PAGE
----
Teamwork bulbThis style has historically been used widely by the armed forces, but they have recognised that it is only of use in certain situations and are embracing other styles.

An obvious use of this style for the medical practitioner is in an emergency, perhaps in theatre. I would advise any team to discuss this way of working and recognise when it is appropriate.

If all team members understand this commanding style is only used occasionally, but when necessary, they will respect it and there is less risk of people feeling alienated.

Democratic

The democratic or participative style is where the leader taps into the collective wisdom of the team and the team’s subordinates are involved in the decision-making process.

This style is highly regarded by most, who feel engaged and valued when working in this way. Success is dependent on the leader engaging with team members to encourage them to contribute their ideas and opinions.

There are no major downsides of the democratic approach, but it is important to recognise that is not ideal in a crisis, as it does not allow a fast response.

By the time everyone reaches a consensus, it’s too late. In an emergency, the leader needs to recognise the need to switch from democratic behaviour to the commanding style to ensure fast action.

Coaching

The coaching style is most valuable when your focus is on developing the people within your team. It works well with a team of people who show initiative and want support with their professional development.

This style is obviously highly appropriate when engaging with junior medical staff. Also with anyone who has a desire to learn and develop.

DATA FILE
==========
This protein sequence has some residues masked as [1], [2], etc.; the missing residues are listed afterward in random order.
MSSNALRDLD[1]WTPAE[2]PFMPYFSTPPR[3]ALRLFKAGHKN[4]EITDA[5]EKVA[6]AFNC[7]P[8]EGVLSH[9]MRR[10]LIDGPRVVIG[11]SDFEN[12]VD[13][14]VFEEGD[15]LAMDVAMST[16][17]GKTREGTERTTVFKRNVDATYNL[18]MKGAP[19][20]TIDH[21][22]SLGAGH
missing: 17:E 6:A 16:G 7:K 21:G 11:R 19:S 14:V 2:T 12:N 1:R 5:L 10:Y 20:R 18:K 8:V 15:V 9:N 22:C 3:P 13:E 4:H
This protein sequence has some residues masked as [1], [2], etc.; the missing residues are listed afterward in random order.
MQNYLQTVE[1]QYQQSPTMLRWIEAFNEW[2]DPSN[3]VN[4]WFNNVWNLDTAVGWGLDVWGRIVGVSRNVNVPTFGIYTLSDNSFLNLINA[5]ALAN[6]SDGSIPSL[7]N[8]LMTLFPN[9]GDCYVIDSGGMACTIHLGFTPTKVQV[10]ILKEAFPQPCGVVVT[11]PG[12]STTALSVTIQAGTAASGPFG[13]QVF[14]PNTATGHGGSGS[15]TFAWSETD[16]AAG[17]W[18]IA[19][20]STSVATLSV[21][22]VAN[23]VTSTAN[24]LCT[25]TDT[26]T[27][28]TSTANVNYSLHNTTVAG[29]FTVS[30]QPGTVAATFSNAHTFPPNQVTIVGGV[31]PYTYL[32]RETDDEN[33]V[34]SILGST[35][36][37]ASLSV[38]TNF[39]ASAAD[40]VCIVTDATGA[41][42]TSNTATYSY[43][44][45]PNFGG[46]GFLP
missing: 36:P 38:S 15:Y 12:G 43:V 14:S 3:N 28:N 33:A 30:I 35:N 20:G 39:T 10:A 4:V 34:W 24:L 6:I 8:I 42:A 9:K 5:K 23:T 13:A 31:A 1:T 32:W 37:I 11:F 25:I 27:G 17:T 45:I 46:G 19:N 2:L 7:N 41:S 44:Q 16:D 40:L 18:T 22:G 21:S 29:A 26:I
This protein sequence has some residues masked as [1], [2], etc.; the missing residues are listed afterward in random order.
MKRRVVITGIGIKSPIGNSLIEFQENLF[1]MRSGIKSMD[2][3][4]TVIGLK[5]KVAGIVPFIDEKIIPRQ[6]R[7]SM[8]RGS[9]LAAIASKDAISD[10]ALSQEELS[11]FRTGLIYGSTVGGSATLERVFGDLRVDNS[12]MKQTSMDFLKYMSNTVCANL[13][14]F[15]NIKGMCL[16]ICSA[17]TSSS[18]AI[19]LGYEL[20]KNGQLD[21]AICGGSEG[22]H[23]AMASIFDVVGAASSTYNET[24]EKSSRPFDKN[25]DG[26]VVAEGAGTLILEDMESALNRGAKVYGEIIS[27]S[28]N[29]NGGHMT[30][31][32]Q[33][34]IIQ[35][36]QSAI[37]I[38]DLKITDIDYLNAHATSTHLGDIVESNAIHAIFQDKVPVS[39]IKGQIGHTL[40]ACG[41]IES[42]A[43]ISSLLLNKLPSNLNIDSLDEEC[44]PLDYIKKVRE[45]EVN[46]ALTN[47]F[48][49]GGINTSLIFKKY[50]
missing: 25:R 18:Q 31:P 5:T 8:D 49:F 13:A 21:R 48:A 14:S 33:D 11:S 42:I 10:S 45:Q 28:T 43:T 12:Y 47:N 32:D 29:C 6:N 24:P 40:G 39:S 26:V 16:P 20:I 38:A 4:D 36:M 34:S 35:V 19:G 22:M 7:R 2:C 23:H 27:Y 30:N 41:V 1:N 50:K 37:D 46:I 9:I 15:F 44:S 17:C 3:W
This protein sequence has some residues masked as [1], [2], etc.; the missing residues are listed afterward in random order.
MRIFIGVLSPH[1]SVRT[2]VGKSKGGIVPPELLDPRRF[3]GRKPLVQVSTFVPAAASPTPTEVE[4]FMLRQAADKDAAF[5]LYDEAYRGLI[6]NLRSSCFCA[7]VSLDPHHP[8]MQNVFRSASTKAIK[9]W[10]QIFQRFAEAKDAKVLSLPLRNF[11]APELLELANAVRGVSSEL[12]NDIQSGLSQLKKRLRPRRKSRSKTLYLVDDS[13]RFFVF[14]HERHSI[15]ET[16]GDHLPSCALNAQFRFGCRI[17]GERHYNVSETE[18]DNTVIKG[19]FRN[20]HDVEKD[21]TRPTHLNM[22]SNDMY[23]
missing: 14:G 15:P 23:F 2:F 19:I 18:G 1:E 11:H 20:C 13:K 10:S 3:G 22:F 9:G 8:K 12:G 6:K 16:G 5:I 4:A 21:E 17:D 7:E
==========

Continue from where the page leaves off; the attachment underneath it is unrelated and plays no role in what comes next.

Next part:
Affiliative

The affiliative style requires no leader and relies on teamwork. This style is great at creating harmony, but a culture of group praise can lead to accepted poor performance.

This is the model that I suggest can become a lovely, jolly talking shop with slow or no progress.

Switching styles

A good leader needs to be able to adopt several different styles depending on the team and the situation. Leadership is not about ‘the leader’, it is about the needs of the people you are leading.  You will need to move between styles in different scenarios.

A leader is the one who knows the way, goes the way and shows the way.

Remember, in the sporting world, if a team has a great season, the manager is worshipped by the team, the press and all the fans. But if a team fails to perform well, the person who gets sacked is the manager.

[plsc_pullquote align=”right”]‘No one can whistle a symphony. It takes a whole orchestra to play it.’ H. E. Luccock[/plsc_pullquote]

As I sign off this month, I would like to leave you with this thought.  This will help you, as you ponder your role as leader and team player.

 

 

 

Jane Braithwaite is Managing Director at Designated Medical and regularly contributes to the Independent Practitioner Today publication.